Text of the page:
2 c. Whole wheat flour
1 1/4 c. All purpose flour
3-5 Tbsp Water
1.5-2 lbs Ground beef
1 bulb Garlic, roasted
3 c. Spinach, fresh
1 Large onion, finely chopped
1/2 c. Rolled oats
4-5 Tbsp Parmesan, freshly grated
To roast the garlic, cut off the top of the bulb and drizzle with olive oil. Roast at 350°F for 45 min.
While the garlic is roasting, cook the ground beef and onion on a frying pan and drain the excess fat and liquid. Set aside.
Cook the spinach until just wilted. Add to the ground beef mixture.
Combine the ground beef, roasted garlic, spinach, ground beef mixture, oats, Parmesan and eggs in a large mixing bowl. Blend it in a food processor until well mixed. This can be made ahead of time, store in the fridge for 3-4 days or freezer for several weeks.
To make the pasta, add the two types of flour, eggs and 1 tbsp of water into the stand mixer mixing bowl. Using the paddle attachment, stir for 1 min or until all the ingredient start to come together. Change to the dough hook and knead for 2 min. If the dough looks crumbly, add more water, one tablespoon at a time. The final dough should look like 2-3 large clumps. [Note: You don't need a mixer for this, you can prepare the dough by hand, which is what we did before we got our fancy-schmancy machine.]
Take the dough and knead on a flat surface for 1 min. Return to the mixing bowl, cover with a towel and let stand for 15 min.
To make the pasta, follow the instruction on your pasta maker. We divided our dough into 4-5 portions and passed each portion through the pasta maker 3-5 times, decreasing the thickness of the pasta with each pass. The final setting we used for our flat noodle was 5; we found 7 too thin to handle.
Place the flat pasta noodle on a lightly floured surface. Using a pizza cutter, trim the flat pasta into long rectangles. Place filling (about 1 tsp) along the top side of the pasta, spacing them 2 cm apart. Fold the bottom edge up and gently press down on the seams to hold the pasta in place. Then using a fork, press long the seams to seal the edges of the pasta. Then slice the pasta into individual raviolis using the pizza cutter again and seal the remaining edges of the raviolis with the fork.
Cook the pasta for 3-5 min, or until they float to the surface. Serve with your favourite pasta sauce.
(The ravioli can be frozen in single layers in an air-tight plastic container for several months.)
Happy New Year!!
From 2011's Toasted Coconut and M&M Oatmeal Cookie, we rolled into the new year with some healthy, homemade ravioli!! We received a pasta machine a few years ago for Christmas but haven't used it much, mainly because we didn't have the counter space in our old kitchen to do it. Hubby had an itch to use the pasta machine over the holidays so we decided to make something we've never done before. Ravioli is just the Italian's version of dumpling and we made Chinese dumplings many times in the past; how hard could it be?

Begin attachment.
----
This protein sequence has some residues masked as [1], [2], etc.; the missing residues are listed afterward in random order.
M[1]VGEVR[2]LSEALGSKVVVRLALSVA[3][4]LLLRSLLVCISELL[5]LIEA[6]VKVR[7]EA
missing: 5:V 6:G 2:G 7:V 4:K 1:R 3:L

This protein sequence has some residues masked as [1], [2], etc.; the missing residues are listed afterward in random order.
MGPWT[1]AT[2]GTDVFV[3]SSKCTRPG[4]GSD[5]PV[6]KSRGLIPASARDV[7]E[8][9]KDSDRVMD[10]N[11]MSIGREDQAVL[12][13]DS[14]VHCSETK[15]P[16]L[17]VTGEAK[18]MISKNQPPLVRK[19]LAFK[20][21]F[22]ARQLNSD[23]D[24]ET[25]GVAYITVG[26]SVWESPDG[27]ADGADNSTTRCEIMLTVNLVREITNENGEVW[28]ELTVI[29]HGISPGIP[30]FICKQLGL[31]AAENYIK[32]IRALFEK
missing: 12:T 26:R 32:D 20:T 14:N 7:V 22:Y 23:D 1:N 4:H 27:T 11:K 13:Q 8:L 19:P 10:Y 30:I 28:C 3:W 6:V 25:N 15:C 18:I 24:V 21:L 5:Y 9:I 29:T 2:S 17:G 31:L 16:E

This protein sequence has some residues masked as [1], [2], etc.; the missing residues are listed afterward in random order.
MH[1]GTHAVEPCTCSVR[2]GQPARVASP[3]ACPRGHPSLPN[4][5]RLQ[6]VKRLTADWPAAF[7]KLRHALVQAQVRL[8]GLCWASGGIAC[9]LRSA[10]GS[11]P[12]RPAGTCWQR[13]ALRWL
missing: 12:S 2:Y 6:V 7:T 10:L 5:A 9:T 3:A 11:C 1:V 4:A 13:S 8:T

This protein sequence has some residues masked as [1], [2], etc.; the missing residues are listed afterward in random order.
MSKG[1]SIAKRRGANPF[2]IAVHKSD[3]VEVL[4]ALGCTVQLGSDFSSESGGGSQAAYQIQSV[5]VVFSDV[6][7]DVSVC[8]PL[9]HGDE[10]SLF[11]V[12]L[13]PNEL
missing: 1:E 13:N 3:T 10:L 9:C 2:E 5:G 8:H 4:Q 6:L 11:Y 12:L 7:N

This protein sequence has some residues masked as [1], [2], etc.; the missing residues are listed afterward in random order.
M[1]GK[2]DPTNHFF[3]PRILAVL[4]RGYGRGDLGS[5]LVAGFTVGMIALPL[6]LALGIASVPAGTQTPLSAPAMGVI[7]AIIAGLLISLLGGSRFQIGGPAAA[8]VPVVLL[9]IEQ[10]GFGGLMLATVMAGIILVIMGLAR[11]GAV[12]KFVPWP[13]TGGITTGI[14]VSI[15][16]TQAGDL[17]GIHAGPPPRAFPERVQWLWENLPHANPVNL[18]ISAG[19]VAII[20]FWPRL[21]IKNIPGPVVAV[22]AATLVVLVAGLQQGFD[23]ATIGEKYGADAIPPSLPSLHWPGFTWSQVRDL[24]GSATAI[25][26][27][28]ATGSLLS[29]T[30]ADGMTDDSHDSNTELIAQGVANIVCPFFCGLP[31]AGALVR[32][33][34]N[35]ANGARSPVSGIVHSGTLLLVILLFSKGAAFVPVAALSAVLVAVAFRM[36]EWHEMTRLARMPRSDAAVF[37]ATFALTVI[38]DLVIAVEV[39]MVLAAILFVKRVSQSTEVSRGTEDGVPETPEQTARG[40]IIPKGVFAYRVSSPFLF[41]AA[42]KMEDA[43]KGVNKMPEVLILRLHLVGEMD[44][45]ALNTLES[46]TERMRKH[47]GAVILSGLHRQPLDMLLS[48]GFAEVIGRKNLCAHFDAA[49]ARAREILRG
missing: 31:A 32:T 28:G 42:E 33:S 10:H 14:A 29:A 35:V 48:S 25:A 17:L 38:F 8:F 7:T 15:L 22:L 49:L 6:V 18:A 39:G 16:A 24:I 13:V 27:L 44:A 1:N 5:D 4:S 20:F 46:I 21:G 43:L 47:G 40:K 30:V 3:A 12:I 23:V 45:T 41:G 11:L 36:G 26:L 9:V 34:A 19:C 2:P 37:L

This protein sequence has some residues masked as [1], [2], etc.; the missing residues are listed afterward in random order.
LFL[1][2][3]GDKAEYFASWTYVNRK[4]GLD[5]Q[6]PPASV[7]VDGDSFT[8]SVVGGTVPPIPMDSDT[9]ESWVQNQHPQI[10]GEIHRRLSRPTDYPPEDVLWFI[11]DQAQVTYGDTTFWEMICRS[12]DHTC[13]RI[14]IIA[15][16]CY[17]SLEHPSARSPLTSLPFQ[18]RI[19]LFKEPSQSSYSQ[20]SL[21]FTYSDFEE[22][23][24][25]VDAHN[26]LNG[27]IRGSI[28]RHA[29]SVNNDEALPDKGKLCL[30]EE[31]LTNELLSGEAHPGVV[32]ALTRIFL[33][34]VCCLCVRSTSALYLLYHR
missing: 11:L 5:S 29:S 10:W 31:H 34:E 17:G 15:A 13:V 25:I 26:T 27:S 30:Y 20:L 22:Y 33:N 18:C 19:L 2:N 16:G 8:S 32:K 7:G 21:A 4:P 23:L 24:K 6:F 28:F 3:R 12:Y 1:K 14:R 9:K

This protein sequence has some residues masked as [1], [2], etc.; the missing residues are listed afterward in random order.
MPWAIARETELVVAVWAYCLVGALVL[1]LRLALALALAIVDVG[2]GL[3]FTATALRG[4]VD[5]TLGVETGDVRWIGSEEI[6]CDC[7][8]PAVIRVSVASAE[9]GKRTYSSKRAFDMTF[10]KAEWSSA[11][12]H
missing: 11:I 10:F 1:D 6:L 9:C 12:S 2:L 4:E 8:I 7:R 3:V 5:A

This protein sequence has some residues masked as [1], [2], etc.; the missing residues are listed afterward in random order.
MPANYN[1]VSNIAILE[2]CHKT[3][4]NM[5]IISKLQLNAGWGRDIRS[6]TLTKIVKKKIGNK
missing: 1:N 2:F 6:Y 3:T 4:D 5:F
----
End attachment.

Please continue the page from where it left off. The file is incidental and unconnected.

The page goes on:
Well, the ravioli was a lot of work but it wasn't hard. The pasta machine made the whole process easier: the pasta noodles came out perfectly every time and they were easy to manipulate. We prepared one batch of noodles using 1/2 all-purpose and 1/2 whole wheat flour and a second batch of noodles using only all-purpose flour. I personally prefers the noodles using only all-purpose flour because I don't like the texture of whole wheat. But I don't really like anything whole wheat; I only eat it in an attempt to make our diet healthier. So don't take my personal preference as a reference of how tasty the whole wheat noodles are. The other thing I find with our homemade pasta, whether it's flat noodles, spaghetti or fettuccine style, is that the pasta is very heavy, very filling. We tried to make our flat noodles thinner to reduce the heaviness of the final dish, but we were not successful because the the thinner noodles were harder to work with and they break easier during the ravioli making process.
We prepared two different fillings: one meat and one vegetarian. The beef and spinach was Hubby's idea and they were delicious when served with a regular pasta sauce. With the aid of a food processor, the meat filling came together really nicely. These ravioli are perfect for lunch at work because they re-heat very well in the microwave and they keep you filled up for a long time, so that you are not scrounging for a snack 2 hours later.
The vegetarian version only had 4 ingredients: butternut squash, garlic, cinnamon and olive oil. I roasted both in the oven and then simply mashed them together. I will have to post this recipe later because although the ravioli tasted great, it didn't go well with the tomato-based spaghetti sauce. I am thinking a light cream sauce or even a pesto might go well with it. However, that's an experiment for another time.
One of the best thing about these ravioli is that, just like the Chinese dumplings, we can store them in the freezer for the rainy days when we need a quick, last minute meal idea. They are fantastic to have for the kids too since it only takes 20-30 min to prepare a ravioli meal. The ravioli is super healthy and so tasty that the kids can't really complain. :)